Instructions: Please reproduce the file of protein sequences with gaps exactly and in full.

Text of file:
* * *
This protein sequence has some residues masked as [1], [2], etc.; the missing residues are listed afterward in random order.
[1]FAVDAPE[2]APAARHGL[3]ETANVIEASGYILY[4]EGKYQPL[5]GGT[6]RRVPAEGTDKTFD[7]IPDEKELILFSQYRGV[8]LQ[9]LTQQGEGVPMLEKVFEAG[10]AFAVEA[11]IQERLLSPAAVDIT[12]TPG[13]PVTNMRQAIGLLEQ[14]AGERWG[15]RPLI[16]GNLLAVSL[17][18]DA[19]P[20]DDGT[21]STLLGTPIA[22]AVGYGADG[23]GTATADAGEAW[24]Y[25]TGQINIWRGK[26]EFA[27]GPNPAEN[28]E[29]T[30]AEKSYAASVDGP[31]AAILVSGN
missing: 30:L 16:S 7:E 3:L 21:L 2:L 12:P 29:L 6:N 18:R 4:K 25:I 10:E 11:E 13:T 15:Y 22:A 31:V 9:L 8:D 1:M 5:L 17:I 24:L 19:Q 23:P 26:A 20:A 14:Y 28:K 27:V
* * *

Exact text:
This protein sequence has some residues masked as [1], [2], etc.; the missing residues are listed afterward in random order.
[1]FAVDAPE[2]APAARHGL[3]ETANVIEASGYILY[4]EGKYQPL[5]GGT[6]RRVPAEGTDKTFD[7]IPDEKELILFSQYRGV[8]LQ[9]LTQQGEGVPMLEKVFEAG[10]AFAVEA[11]IQERLLSPAAVDIT[12]TPG[13]PVTNMRQAIGLLEQ[14]AGERWG[15]RPLI[16]GNLLAVSL[17][18]DA[19]P[20]DDGT[21]STLLGTPIA[22]AVGYGADG[23]GTATADAGEAW[24]Y[25]TGQINIWRGK[26]EFA[27]GPNPAEN[28]E[29]T[30]AEKSYAASVDGP[31]AAILVSGN
missing: 30:L 16:S 7:E 3:L 21:L 2:L 12:P 29:L 6:N 18:R 4:K 25:I 10:E 11:E 13:T 15:Y 22:A 31:V 9:L 8:D 1:M 5:L 17:I 24:L 19:Q 23:P 26:A 20:A 14:Y 28:K 27:V